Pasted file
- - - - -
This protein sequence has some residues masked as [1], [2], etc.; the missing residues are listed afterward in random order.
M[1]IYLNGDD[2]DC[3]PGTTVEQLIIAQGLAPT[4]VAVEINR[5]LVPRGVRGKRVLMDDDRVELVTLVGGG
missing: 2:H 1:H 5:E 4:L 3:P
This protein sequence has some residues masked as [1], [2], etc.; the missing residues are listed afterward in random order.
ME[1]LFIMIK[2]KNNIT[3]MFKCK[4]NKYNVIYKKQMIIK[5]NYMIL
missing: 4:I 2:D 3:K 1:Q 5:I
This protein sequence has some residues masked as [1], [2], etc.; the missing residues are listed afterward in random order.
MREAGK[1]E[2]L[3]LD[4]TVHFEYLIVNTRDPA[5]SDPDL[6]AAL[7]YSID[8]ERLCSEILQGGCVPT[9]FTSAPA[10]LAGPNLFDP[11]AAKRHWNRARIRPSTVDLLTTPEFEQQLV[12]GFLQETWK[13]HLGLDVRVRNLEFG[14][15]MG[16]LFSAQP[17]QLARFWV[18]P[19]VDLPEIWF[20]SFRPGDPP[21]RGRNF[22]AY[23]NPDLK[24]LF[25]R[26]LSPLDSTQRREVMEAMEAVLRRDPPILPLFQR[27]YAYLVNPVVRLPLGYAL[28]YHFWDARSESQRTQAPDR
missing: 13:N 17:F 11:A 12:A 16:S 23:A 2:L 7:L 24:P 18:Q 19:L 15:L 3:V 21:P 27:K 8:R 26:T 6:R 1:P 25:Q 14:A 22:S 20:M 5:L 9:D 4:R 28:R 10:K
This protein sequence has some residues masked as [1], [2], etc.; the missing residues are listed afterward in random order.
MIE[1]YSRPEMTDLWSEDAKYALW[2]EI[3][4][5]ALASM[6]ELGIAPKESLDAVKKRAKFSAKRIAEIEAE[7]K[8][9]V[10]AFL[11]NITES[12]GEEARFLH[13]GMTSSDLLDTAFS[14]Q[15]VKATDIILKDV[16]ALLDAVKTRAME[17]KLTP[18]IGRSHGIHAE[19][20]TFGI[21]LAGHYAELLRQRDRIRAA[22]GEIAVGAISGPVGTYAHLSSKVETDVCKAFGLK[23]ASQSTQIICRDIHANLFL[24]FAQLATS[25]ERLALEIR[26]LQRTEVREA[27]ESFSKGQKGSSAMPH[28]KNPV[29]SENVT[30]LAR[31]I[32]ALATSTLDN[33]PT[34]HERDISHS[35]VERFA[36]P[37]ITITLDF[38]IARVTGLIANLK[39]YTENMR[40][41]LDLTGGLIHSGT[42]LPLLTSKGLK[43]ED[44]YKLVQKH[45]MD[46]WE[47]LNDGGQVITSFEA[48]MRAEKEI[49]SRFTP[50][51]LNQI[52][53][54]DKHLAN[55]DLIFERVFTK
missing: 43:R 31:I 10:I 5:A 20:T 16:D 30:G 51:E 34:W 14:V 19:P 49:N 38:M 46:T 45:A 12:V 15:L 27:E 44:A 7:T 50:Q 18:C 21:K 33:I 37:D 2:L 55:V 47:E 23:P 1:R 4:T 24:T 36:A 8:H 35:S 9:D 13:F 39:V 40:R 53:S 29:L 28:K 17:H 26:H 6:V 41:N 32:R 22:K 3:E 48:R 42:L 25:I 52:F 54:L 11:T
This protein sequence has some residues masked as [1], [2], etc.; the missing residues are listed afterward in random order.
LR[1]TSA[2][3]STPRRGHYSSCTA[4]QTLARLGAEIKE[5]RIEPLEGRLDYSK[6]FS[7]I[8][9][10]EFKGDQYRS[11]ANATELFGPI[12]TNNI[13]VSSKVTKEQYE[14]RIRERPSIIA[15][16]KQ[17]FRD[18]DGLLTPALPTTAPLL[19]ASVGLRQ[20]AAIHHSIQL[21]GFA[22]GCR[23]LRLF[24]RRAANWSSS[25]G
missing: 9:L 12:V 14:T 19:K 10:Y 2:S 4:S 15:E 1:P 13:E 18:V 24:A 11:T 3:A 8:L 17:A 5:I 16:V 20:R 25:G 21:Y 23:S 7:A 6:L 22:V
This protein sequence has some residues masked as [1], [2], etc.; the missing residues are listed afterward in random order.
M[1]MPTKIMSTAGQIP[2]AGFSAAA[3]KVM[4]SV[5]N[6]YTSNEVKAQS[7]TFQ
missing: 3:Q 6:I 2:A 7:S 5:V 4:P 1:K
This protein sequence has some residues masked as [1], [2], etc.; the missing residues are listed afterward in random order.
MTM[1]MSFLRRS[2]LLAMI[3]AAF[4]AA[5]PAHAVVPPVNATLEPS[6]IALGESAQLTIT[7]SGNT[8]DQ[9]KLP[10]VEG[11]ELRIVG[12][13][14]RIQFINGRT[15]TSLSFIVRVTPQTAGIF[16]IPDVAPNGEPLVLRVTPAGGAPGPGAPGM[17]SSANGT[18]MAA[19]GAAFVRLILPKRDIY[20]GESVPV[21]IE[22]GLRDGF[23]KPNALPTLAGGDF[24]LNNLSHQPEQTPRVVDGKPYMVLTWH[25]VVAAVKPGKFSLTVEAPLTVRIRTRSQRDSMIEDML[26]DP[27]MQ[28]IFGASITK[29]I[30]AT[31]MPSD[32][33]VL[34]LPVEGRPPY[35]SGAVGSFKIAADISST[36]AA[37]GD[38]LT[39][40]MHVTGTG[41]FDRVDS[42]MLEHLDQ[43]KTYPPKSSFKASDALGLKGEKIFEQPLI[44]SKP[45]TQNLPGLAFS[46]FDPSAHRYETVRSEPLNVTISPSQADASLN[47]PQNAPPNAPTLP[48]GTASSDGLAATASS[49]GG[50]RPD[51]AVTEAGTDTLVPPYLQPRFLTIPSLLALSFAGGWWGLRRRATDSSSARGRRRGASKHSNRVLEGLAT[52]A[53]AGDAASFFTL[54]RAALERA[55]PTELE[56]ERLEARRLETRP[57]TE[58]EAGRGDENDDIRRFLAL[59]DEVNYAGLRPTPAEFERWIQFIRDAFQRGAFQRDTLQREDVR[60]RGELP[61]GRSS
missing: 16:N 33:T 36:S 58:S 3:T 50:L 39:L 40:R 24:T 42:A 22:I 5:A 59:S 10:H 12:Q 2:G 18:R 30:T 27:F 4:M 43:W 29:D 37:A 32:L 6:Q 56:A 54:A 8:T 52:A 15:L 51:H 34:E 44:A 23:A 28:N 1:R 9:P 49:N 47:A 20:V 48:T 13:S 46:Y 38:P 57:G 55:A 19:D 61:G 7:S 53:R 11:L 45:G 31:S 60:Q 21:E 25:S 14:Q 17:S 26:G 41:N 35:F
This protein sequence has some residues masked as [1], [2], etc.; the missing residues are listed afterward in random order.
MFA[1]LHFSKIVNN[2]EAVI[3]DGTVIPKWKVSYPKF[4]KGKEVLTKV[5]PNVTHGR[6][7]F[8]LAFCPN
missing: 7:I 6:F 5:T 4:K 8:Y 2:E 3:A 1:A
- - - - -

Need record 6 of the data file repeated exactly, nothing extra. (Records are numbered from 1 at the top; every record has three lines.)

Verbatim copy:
This protein sequence has some residues masked as [1], [2], etc.; the missing residues are listed afterward in random order.
M[1]MPTKIMSTAGQIP[2]AGFSAAA[3]KVM[4]SV[5]N[6]YTSNEVKAQS[7]TFQ
missing: 3:Q 6:I 2:A 7:S 5:V 4:P 1:K